What Really Grinds My Gears: Mercedes' Missing Mats

Robert Farago
by Robert Farago

So I get an email from my Mercedes dealer, one of those “throw a bunch of marketing stuff together and call it a newsletter” deals. Fair enough. Times are tough, even for the upmarket marque. And like many a pistonhead, I like to treat my vee hickle to something nice every now and then. Hmmm. Rubber floor mats. Mercedes-branded, tailored to my GL. As this will be the Guzzler’s first New England winter, yes, please! I know they’ll cost a fortune. But I don’t want to buy them from you-know-who and support Car and Driver more than I have to (which is not at all). And I’m too busy ethical to sleaze some for a review (which I would have to write). So I make the 25-minute trip to Inskip. The parts department’s Mercedes-branded product area is a mess. The shelves are mostly empty and thoroughly uninteresting. There’s a whole case of M-B caps—obscured by their plastic wrappers. The parts guy is on the phone. No eye contact. And I wait. And I wait. And I wonder why a car dealer can treat people like shit and neglect a potential profit center and then blame the economy for lousy business.

When it’s clear that nothing’s going to happen, I ask him if there’s someone else who can help me. He looks like I asked him to make me dinner. Another guy comes out, all smiles. “Mats for my GL, please.” He disappears into the back room. And I wait. And I wait.

“They’re not in stock,” he says, later that same day. “Give me your phone number.”

“Don’t you want my name?” I ask, looking at the scrap of paper in his hand.

“Just the phone number will do. I’ll call you when they’re in.”

Consider my gears finely ground.

Robert Farago
Robert Farago

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  • Davidbak Davidbak on Sep 14, 2009

    My Honda dealer's service and parts dept is terrific. I didn't buy my car there, but I go there for my infrequent services. The parts dept guy didn't know that though, the last time I showed up and went straight to the parts counter. The battery in my key was dying and I had tried to replace it and I had stripped the teeny little screw. Replacement keys cost $$$ so I asked if he had a way to get it out. He did! He took my key without a word and immediately used a pliers to break the key in two, busting the plastic cover, and exposing the battery! I was in slight shock! Then he took a spare key out of a drawer, opened it up, and used its perfect plastic cover to replace the one he broke off of my key. Then he handed my key back to me, explaining that the factory put way too much lock-tite on their keys. No charge! Oh, and he replaced the battery with a new one of his own, rather than the one I brought with me. Thank you Honda of Seattle!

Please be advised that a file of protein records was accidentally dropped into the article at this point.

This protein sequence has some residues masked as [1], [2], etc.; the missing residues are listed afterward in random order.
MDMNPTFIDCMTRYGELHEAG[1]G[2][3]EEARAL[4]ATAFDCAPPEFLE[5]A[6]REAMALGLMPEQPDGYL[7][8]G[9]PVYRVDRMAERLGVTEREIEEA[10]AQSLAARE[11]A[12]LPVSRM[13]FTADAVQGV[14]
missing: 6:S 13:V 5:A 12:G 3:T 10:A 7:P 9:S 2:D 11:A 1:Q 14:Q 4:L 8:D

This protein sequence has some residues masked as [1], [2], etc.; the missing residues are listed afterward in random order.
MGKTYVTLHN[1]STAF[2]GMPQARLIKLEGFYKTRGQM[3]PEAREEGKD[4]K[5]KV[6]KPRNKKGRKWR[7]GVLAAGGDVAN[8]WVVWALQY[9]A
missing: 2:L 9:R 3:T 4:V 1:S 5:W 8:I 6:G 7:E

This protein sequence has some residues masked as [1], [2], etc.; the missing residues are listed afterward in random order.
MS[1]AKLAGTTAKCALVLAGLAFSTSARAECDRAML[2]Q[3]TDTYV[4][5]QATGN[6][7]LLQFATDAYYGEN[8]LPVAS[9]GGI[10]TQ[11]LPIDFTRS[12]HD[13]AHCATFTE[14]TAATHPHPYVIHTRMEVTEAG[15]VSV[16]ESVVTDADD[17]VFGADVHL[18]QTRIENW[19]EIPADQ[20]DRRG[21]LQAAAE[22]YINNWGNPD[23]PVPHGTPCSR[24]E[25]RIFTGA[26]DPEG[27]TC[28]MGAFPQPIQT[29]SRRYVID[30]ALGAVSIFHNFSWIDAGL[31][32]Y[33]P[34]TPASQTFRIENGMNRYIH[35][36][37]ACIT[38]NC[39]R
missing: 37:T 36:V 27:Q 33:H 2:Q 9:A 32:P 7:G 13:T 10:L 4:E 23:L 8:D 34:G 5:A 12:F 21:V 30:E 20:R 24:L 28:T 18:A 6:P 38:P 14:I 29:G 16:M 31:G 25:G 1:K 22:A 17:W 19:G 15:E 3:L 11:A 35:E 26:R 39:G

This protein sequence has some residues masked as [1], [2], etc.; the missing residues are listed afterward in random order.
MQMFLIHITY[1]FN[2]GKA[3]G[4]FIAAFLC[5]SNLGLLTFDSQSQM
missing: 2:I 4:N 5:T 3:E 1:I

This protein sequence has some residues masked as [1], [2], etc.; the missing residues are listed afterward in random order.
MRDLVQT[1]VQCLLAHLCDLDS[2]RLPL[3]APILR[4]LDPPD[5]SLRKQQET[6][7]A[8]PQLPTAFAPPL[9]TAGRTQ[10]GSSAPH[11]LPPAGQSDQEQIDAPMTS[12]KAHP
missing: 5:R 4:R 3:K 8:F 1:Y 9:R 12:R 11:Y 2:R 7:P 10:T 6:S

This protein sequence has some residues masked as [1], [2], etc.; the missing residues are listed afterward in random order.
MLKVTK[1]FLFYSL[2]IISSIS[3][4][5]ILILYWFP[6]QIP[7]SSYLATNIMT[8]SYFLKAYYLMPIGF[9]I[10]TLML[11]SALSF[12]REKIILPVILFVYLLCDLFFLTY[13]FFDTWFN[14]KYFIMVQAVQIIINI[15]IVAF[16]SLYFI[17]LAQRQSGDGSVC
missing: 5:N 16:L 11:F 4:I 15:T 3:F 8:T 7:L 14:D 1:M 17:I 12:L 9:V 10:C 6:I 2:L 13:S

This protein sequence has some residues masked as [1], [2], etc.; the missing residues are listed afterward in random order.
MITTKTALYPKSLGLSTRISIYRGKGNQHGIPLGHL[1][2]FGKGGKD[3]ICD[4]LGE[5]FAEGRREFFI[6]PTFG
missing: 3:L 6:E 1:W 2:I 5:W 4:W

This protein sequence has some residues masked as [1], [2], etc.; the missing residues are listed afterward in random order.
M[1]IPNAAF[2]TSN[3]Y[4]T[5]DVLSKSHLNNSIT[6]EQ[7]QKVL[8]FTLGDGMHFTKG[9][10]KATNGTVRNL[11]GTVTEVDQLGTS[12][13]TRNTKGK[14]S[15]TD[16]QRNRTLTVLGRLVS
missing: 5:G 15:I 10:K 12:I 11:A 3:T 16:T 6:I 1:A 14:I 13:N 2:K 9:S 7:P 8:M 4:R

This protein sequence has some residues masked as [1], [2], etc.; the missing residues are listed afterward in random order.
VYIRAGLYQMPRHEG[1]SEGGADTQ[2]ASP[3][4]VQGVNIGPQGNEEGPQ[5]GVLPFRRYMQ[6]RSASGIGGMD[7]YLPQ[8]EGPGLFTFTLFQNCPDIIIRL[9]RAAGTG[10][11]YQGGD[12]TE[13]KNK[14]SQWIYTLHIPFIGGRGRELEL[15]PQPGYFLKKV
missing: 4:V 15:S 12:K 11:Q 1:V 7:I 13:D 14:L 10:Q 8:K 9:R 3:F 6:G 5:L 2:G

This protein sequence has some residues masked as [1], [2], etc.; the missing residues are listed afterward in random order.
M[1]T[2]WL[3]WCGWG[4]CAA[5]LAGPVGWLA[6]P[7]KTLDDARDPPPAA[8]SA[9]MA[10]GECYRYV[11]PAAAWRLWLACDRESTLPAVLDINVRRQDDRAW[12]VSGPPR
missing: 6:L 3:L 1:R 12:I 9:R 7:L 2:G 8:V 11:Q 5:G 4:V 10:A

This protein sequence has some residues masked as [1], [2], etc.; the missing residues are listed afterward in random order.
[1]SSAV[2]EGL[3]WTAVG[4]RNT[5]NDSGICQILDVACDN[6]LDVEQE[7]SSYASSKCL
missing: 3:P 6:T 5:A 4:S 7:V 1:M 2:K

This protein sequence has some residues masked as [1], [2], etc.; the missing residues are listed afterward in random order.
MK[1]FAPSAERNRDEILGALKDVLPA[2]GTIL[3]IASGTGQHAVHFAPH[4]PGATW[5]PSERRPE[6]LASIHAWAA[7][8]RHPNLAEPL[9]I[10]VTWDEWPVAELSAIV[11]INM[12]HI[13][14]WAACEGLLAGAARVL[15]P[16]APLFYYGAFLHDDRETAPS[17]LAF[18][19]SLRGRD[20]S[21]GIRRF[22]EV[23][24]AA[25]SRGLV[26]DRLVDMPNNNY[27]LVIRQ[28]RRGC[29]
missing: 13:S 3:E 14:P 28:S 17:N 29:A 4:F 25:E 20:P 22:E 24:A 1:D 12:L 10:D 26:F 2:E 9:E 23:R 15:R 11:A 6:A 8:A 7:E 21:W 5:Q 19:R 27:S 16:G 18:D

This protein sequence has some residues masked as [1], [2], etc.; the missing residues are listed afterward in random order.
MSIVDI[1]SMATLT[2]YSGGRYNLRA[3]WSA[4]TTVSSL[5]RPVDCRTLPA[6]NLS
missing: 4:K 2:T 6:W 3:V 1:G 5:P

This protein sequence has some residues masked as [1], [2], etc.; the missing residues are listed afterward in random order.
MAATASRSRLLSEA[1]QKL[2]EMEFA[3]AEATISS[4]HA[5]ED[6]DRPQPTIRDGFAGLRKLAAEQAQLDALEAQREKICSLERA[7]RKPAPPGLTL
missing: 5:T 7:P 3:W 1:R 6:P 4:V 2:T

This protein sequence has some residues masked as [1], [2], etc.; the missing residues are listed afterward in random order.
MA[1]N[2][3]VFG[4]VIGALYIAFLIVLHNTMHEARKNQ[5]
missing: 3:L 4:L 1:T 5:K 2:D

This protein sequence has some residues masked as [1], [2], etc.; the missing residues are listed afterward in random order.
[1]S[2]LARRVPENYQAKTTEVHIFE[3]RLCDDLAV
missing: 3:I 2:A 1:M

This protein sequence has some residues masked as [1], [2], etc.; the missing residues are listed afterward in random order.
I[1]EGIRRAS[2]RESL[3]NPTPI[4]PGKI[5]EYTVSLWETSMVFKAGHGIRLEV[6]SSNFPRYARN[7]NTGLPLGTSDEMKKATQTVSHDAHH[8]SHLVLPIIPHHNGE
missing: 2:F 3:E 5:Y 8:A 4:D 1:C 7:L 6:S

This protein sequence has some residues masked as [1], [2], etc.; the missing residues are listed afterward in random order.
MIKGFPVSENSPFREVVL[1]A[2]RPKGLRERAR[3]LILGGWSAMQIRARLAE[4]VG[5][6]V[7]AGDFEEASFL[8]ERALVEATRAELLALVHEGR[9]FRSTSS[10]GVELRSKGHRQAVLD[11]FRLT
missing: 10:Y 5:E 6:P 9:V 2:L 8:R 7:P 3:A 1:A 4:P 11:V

• Bryanska Bryanska on Sep 14, 2009

    TWO weathertech girls? Sounds like "Corvette Vicki" all over again...

  • Capdeblu Capdeblu on Sep 14, 2009

    This reminds me of my virgin trip to the Toyota dealership to get an A/C cabin filter. $48 plus installation. No thanks I'll install it myself. Another time I spent an entire afternoon waiting to get a bumper repaired. There is a gift shop in the dealership that sells candles, purses and handicrafts. There is a coffee bar and a big screen TV tuned to Fox "News" with a lot of angry white people seated around it.

  • Pigherder Pigherder on Sep 15, 2009

    Quick lesson in geography: Vancouver, B.C. is an ocean port tightly sandwiched between the U.S. border and ininhabitable mountains. Our prisons are out the Valley. Once released, the convict's first stop, for a hooker, drugs and B&E revenue, is Surrey, the largest municipality in B.C. I worked for J.P., a self made-man with about 19 dealerships in S.W. B.C. On one company boat cruise, in addition to our staff, there was a motley crew present, apparently not oilers from the bilge, judging by their attire, but obviously a notch below our beer-swilling garage gang. (We were banished to the boat, separated from the white-callar sales gang, as our last outing ran up a $6000 bar bill and complaints of blocking the restaurant doors while smoking reefer.) The mystery group was Surrey personified. I queried our staff as to their affiliation: Parole officers? the bosun's buddies? Surrey Hyundai? Response: North Van Lexus Sales i.e. representatives of a sales group carering to the highest per-capita income municipalities in Canada - the country, not the city or the province - the biggest dollars in a nation of 30-odd million people. J.P. got the Lexus ticket because he sells cars. Over several years with J.P. I saw no evidence that Lexus had any further criteria. My wealthy brother drives a Jag, Porsche, and Lincoln, not counting the motorbikes and watercraft. He notes that, if he lived in California, a Lexus would be in the garage, at least for the wife or for dog-walks in the rain. Pretty simple actually - treat staff like shit, recruit from Starbucks, import from the suburban wastelands - obviously the salesperson ain't got a hope in hell of forming relationships with my brother at the P.T.A./19th hole/Terminal City Club/Board of Director's meetings. Put dipshit managers above that, fire the decent - people buy elsewhere. But the bottom line looks great to J.P.: dirt-cheap stoner punk carwasher/detailers, food-bank sales staff, managers that, as one fellow put it so well, "Michael should be in a home where they feed hin steak, mixed with his meds, through a straw."